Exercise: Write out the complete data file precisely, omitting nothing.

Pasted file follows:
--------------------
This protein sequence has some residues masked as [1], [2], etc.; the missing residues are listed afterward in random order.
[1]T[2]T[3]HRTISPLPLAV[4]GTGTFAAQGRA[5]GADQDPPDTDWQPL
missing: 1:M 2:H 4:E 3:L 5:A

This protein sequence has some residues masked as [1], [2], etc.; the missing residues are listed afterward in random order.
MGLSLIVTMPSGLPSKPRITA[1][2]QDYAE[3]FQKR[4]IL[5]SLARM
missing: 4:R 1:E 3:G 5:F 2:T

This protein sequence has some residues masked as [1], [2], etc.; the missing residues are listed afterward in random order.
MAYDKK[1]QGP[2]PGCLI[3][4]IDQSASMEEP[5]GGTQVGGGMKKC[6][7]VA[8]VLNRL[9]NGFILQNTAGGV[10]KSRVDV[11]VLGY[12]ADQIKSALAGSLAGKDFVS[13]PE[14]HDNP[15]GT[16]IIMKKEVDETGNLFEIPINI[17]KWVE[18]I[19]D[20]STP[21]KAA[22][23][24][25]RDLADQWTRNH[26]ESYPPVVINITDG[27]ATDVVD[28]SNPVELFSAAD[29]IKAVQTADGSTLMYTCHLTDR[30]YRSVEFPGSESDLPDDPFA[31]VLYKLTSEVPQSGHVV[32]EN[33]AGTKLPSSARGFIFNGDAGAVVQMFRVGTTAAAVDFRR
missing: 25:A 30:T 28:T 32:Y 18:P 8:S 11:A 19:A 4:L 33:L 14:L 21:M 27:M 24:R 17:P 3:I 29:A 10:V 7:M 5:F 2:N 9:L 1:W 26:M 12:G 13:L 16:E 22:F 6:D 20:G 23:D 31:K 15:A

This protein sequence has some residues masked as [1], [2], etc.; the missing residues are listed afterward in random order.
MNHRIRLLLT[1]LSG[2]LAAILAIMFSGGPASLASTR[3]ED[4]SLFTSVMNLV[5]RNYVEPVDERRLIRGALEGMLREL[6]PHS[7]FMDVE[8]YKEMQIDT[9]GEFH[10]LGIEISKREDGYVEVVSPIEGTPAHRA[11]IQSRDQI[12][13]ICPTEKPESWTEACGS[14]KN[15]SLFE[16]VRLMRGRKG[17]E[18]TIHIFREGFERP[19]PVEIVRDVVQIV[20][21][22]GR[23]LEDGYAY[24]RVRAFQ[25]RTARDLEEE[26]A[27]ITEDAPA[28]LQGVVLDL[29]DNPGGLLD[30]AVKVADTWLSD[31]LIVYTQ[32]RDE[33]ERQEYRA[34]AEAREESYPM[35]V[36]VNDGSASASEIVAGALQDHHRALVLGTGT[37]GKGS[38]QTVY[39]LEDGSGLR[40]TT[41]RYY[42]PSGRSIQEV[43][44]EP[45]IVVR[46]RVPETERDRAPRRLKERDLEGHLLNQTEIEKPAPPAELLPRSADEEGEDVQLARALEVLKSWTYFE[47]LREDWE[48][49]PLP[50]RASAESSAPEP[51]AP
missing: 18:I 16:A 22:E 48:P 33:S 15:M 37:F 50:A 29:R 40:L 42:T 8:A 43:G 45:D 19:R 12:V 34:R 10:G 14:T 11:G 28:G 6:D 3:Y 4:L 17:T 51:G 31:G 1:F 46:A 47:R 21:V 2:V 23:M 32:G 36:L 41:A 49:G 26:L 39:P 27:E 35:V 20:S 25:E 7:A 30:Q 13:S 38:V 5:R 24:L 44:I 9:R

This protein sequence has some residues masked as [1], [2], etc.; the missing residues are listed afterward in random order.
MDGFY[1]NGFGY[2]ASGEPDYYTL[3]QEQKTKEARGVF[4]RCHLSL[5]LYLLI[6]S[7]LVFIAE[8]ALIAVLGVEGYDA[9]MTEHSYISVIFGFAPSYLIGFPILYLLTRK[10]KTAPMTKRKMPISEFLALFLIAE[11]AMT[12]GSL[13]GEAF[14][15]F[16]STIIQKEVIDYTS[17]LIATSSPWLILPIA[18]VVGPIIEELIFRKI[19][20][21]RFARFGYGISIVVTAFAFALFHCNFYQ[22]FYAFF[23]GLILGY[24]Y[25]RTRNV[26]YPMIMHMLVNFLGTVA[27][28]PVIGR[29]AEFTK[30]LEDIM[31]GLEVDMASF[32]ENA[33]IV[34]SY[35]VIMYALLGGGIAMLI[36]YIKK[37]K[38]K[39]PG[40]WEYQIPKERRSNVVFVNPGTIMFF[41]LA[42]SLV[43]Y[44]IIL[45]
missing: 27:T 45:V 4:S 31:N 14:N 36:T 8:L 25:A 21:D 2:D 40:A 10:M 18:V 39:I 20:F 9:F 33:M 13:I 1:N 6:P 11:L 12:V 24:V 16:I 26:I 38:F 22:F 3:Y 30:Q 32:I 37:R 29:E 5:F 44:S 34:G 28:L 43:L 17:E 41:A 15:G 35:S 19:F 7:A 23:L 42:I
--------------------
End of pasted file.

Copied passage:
This protein sequence has some residues masked as [1], [2], etc.; the missing residues are listed afterward in random order.
[1]T[2]T[3]HRTISPLPLAV[4]GTGTFAAQGRA[5]GADQDPPDTDWQPL
missing: 1:M 2:H 4:E 3:L 5:A

This protein sequence has some residues masked as [1], [2], etc.; the missing residues are listed afterward in random order.
MGLSLIVTMPSGLPSKPRITA[1][2]QDYAE[3]FQKR[4]IL[5]SLARM
missing: 4:R 1:E 3:G 5:F 2:T

This protein sequence has some residues masked as [1], [2], etc.; the missing residues are listed afterward in random order.
MAYDKK[1]QGP[2]PGCLI[3][4]IDQSASMEEP[5]GGTQVGGGMKKC[6][7]VA[8]VLNRL[9]NGFILQNTAGGV[10]KSRVDV[11]VLGY[12]ADQIKSALAGSLAGKDFVS[13]PE[14]HDNP[15]GT[16]IIMKKEVDETGNLFEIPINI[17]KWVE[18]I[19]D[20]STP[21]KAA[22][23][24][25]RDLADQWTRNH[26]ESYPPVVINITDG[27]ATDVVD[28]SNPVELFSAAD[29]IKAVQTADGSTLMYTCHLTDR[30]YRSVEFPGSESDLPDDPFA[31]VLYKLTSEVPQSGHVV[32]EN[33]AGTKLPSSARGFIFNGDAGAVVQMFRVGTTAAAVDFRR
missing: 25:A 30:T 28:T 32:Y 18:P 8:S 11:A 19:A 4:L 33:L 14:L 21:M 27:M 24:R 17:P 3:I 29:A 10:V 7:M 5:F 2:N 9:L 1:W 26:M 12:G 13:L 16:E 22:F 6:D 20:G 23:D 31:K 15:A

This protein sequence has some residues masked as [1], [2], etc.; the missing residues are listed afterward in random order.
MNHRIRLLLT[1]LSG[2]LAAILAIMFSGGPASLASTR[3]ED[4]SLFTSVMNLV[5]RNYVEPVDERRLIRGALEGMLREL[6]PHS[7]FMDVE[8]YKEMQIDT[9]GEFH[10]LGIEISKREDGYVEVVSPIEGTPAHRA[11]IQSRDQI[12][13]ICPTEKPESWTEACGS[14]KN[15]SLFE[16]VRLMRGRKG[17]E[18]TIHIFREGFERP[19]PVEIVRDVVQIV[20][21][22]GR[23]LEDGYAY[24]RVRAFQ[25]RTARDLEEE[26]A[27]ITEDAPA[28]LQGVVLDL[29]DNPGGLLD[30]AVKVADTWLSD[31]LIVYTQ[32]RDE[33]ERQEYRA[34]AEAREESYPM[35]V[36]VNDGSASASEIVAGALQDHHRALVLGTGT[37]GKGS[38]QTVY[39]LEDGSGLR[40]TT[41]RYY[42]PSGRSIQEV[43][44]EP[45]IVVR[46]RVPETERDRAPRRLKERDLEGHLLNQTEIEKPAPPAELLPRSADEEGEDVQLARALEVLKSWTYFE[47]LREDWE[48][49]PLP[50]RASAESSAPEP[51]AP
missing: 18:I 16:A 22:E 48:P 33:S 15:M 37:F 50:A 29:R 40:L 42:T 8:A 43:G 45:D 19:R 12:V 34:R 10:G 14:T 11:G 28:G 6:D 3:Y 4:L 17:T 51:G 31:G 1:F 46:A 47:R 21:V 2:V 23:M 32:G 36:L 41:A 49:G 26:L 39:P 27:E 35:V 20:S 25:E 7:A 30:Q 13:S 38:V 5:R 24:L 44:I 9:R

This protein sequence has some residues masked as [1], [2], etc.; the missing residues are listed afterward in random order.
MDGFY[1]NGFGY[2]ASGEPDYYTL[3]QEQKTKEARGVF[4]RCHLSL[5]LYLLI[6]S[7]LVFIAE[8]ALIAVLGVEGYDA[9]MTEHSYISVIFGFAPSYLIGFPILYLLTRK[10]KTAPMTKRKMPISEFLALFLIAE[11]AMT[12]GSL[13]GEAF[14][15]F[16]STIIQKEVIDYTS[17]LIATSSPWLILPIA[18]VVGPIIEELIFRKI[19][20][21]RFARFGYGISIVVTAFAFALFHCNFYQ[22]FYAFF[23]GLILGY[24]Y[25]RTRNV[26]YPMIMHMLVNFLGTVA[27][28]PVIGR[29]AEFTK[30]LEDIM[31]GLEVDMASF[32]ENA[33]IV[34]SY[35]VIMYALLGGGIAMLI[36]YIKK[37]K[38]K[39]PG[40]WEYQIPKERRSNVVFVNPGTIMFF[41]LA[42]SLV[43]Y[44]IIL[45]
missing: 27:T 45:V 4:S 31:N 14:N 36:T 8:L 25:A 21:D 2:D 40:A 10:M 18:V 39:I 20:F 9:F 33:M 13:I 1:N 6:P 11:L 12:V 24:V 16:I 26:I 38:F 22:F 3:Y 30:Q 32:I 37:R 29:E 5:F 44:S 34:G 28:L 43:L 17:E 41:A 15:G 35:S 19:F 7:A 23:L 42:I